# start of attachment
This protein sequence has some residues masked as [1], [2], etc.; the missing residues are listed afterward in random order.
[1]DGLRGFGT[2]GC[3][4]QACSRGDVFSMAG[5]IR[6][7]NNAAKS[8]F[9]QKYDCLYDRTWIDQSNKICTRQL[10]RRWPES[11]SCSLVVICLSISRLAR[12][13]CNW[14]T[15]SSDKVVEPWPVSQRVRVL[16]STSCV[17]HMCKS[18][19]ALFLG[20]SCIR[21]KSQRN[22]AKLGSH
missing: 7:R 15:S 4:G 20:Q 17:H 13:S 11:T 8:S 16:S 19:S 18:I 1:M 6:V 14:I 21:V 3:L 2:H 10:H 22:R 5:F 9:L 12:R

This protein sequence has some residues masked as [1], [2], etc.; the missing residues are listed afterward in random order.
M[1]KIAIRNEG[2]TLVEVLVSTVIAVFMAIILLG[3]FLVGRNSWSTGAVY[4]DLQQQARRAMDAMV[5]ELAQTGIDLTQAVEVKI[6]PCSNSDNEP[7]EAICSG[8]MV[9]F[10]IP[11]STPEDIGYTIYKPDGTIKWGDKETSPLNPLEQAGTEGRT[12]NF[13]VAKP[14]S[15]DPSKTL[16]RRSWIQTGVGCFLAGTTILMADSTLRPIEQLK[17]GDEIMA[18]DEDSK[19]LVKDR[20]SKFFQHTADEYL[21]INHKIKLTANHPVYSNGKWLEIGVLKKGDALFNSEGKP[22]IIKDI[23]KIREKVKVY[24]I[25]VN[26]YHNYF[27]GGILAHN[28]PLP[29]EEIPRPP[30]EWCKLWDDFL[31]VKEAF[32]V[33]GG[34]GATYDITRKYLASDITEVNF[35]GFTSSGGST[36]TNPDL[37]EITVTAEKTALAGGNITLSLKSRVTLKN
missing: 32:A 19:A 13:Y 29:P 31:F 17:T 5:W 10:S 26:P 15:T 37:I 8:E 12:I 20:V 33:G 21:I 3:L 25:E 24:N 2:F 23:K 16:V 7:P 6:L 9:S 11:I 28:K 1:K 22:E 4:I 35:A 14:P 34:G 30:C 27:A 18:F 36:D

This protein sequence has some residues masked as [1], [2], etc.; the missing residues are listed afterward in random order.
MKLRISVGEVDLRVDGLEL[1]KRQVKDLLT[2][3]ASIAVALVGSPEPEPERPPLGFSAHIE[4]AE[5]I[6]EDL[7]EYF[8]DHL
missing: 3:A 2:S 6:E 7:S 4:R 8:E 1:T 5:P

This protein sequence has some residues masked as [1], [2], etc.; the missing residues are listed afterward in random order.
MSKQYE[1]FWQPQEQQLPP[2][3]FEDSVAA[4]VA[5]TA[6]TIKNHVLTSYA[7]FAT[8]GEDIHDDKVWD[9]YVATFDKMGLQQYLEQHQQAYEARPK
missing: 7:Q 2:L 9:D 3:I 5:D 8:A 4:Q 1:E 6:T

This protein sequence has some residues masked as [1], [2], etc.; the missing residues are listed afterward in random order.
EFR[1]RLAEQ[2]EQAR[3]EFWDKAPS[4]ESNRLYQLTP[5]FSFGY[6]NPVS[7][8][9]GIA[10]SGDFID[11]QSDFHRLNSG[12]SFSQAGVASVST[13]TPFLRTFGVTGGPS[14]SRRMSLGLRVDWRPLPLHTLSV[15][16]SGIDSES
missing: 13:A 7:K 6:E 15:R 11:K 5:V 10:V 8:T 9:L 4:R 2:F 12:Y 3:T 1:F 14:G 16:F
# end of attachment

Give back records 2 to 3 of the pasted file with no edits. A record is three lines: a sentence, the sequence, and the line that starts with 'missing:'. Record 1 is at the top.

This protein sequence has some residues masked as [1], [2], etc.; the missing residues are listed afterward in random order.
M[1]KIAIRNEG[2]TLVEVLVSTVIAVFMAIILLG[3]FLVGRNSWSTGAVY[4]DLQQQARRAMDAMV[5]ELAQTGIDLTQAVEVKI[6]PCSNSDNEP[7]EAICSG[8]MV[9]F[10]IP[11]STPEDIGYTIYKPDGTIKWGDKETSPLNPLEQAGTEGRT[12]NF[13]VAKP[14]S[15]DPSKTL[16]RRSWIQTGVGCFLAGTTILMADSTLRPIEQLK[17]GDEIMA[18]DEDSK[19]LVKDR[20]SKFFQHTADEYL[21]INHKIKLTANHPVYSNGKWLEIGVLKKGDALFNSEGKP[22]IIKDI[23]KIREKVKVY[24]I[25]VN[26]YHNYF[27]GGILAHN[28]PLP[29]EEIPRPP[30]EWCKLWDDFL[31]VKEAF[32]V[33]GG[34]GATYDITRKYLASDITEVNF[35]GFTSSGGST[36]TNPDL[37]EITVTAEKTALAGGNITLSLKSRVTLKN
missing: 32:A 19:A 13:Y 29:P 31:F 17:T 5:W 10:S 26:P 15:T 37:I 8:E 12:I 20:V 33:G 21:I 3:L 25:E 24:N 2:F 23:K 16:V 7:P 6:L 9:S 11:I 28:K 1:K 22:E 4:I 35:A 14:P 34:G 30:C 27:A 18:F 36:D

This protein sequence has some residues masked as [1], [2], etc.; the missing residues are listed afterward in random order.
MKLRISVGEVDLRVDGLEL[1]KRQVKDLLT[2][3]ASIAVALVGSPEPEPERPPLGFSAHIE[4]AE[5]I[6]EDL[7]EYF[8]DHL
missing: 3:A 2:S 6:E 7:S 4:R 8:E 1:T 5:P